S&P: NZ house prices to plunge
S&P Global warned the risk of a sharp fall in New Zealand property prices is high and were that to occur, the risks to the banks would be heightened by a debt-ridden economy.
This warning comes just as the Reserve Bank of New Zealand has flagged another round of macroprudential tightening to further curb house price growth - the introduction of a debt-to-income limit.
"If this measure is added to the toolkit and the RBNZ decided to use them in the future, debt-to-income limits would limit the share of home loan borrowers able to obtain large loans relative to their income," said the ratings agency.
For a debt-to-income limit to be introduced, the Governor of the RBNZ and the Minister of Finance both need to sign-off on the deai and the banks would also need to upgrade their systems so they can report on ratios.
In a report, S&P has concluded that the country's banking sector's funding profile remains a weakness despite a modest strengthening of banks' customer deposits and a slight reduction in banks' dependence on external borrowing.
Debt levels risky
External debt still funds about 27 per cent of domestic customer loans and support from core customer deposits remains limited, at about half of domestic customer loans, according to the ratings firm.
The problem is that even though the repricing of home loans will likely cut some demand from the white-hot housing market, the challenge of being saddled with too much debt is risky for the country.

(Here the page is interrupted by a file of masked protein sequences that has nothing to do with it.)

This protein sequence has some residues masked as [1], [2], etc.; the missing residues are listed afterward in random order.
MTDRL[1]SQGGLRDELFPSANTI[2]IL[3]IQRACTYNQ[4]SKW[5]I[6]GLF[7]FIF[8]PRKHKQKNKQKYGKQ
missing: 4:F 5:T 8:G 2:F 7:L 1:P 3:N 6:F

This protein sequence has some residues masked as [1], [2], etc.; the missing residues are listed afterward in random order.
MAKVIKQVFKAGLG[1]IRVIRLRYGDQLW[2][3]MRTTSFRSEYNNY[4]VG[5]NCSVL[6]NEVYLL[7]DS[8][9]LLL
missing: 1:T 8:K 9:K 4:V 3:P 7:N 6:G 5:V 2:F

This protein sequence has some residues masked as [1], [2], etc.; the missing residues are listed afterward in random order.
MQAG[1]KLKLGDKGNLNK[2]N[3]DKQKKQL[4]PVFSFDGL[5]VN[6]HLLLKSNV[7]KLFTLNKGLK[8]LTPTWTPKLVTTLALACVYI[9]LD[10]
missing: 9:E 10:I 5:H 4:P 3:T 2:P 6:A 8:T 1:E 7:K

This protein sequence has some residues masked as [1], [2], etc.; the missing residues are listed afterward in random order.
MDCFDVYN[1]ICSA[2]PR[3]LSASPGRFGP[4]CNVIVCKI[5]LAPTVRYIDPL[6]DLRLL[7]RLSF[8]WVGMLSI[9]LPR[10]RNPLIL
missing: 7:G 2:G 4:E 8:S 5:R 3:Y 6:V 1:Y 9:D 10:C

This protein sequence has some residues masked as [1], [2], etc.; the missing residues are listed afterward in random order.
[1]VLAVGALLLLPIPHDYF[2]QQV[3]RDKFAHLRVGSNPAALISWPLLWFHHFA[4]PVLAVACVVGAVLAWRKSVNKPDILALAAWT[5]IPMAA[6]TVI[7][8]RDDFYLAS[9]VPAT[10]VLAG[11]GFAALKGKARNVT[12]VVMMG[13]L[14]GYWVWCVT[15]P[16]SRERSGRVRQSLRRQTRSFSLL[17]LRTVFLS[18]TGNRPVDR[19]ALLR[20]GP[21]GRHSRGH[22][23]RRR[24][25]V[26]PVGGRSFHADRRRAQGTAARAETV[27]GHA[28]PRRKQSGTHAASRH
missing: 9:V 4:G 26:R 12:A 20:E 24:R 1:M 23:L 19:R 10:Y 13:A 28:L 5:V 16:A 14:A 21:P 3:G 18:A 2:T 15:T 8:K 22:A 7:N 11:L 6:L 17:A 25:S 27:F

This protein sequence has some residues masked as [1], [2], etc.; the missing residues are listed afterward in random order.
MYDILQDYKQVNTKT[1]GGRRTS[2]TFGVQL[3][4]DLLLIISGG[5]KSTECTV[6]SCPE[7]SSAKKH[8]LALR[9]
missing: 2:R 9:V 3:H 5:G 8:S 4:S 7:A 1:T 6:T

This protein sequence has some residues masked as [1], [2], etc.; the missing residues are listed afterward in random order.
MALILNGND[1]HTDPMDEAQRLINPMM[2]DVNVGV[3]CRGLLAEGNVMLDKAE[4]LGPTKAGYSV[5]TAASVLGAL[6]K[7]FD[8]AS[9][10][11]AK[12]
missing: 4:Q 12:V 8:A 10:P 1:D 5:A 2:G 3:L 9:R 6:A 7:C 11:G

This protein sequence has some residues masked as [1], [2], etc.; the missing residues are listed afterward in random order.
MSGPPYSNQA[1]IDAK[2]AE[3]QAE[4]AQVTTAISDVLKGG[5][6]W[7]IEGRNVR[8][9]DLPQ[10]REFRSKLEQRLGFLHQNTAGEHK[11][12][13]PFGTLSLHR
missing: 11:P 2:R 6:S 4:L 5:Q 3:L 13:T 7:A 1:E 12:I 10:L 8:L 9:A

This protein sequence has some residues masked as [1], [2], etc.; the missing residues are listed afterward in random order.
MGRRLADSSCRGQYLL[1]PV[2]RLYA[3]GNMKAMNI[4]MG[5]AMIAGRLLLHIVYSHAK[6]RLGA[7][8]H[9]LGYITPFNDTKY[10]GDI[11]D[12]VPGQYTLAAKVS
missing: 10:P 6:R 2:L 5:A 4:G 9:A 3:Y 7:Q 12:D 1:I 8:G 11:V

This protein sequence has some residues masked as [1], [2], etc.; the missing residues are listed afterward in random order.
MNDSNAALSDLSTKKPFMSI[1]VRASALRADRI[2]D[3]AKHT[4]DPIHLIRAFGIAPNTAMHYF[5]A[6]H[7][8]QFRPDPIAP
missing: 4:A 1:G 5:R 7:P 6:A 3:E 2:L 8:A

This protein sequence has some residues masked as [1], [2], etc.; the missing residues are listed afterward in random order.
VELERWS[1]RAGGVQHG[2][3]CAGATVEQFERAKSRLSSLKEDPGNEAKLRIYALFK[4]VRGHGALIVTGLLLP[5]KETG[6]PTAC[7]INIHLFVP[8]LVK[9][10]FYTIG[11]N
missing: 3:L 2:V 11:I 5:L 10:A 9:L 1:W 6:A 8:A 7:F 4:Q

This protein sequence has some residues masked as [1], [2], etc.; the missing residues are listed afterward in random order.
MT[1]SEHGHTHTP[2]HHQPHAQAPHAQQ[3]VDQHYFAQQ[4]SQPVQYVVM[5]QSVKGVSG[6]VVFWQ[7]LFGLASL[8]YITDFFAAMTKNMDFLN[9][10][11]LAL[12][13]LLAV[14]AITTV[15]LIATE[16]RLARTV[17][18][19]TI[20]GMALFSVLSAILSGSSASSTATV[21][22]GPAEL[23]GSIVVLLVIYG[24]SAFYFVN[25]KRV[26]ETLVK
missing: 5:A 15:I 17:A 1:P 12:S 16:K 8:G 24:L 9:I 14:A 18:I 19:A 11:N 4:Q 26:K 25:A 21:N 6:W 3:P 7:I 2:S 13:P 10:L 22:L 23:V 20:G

Aside from the persistent current account deficits which S&P expects to stay at around 3 per cent to 4.5 per cent of GDP for the next few years, New Zealand has a high level of external debt compared to other banking systems.
External debt is currently running at an ominous 46 per cent of GDP.
“This heightens the risk of a sudden shift in foreign investors' willingness to fund New Zealand's external borrowing.
"If this occurred, the cost of external borrowings would rise, domestic credit conditions would tighten, the currency may depreciate sharply, and economic growth would slow markedly.
Plunge in house prices
"These would ultimately result in lower income levels and a potential plunge in house prices."
Importantly, S&P considers the key drivers in the slowdown in house prices and credit growth to be tighter macro-prudential tools introduced by the central bank as well as higher lending rates due to an increase in funding costs.
Currently, temporary restrictions on high loan-to-value residential mortgage lending is the only tool in use by the RBNZ and has been in place since October 2013.
A third round of temporary LVR restrictions were introduced in October 2016 and included limits on bank lending to investors with LVRs of greater than 60 per cent to no more than 5 per cent of investor lending.
“In our view, this limit has been effective in stemming some house price and loan growth recently,” said S&P after noting that the timing of the new proposed new ratio might coincide with a house price drop.
Capital requirements examined
The central bank is also conducting a review of the minimum capital requirements that apply to locally incorporate registered banks, focusing on the type on financial instruments that should qualify as bank capital.
“We are of the view that the review is likely to result in capital requirements increasing and the definition around additional tier one instruments further tightening, which will pose an additional headwind to credit growth.”
The ratings agency thinks that the major banks will have limited scope to improve capital efficiency such as changing their exposure at default mix or capital modelling changes.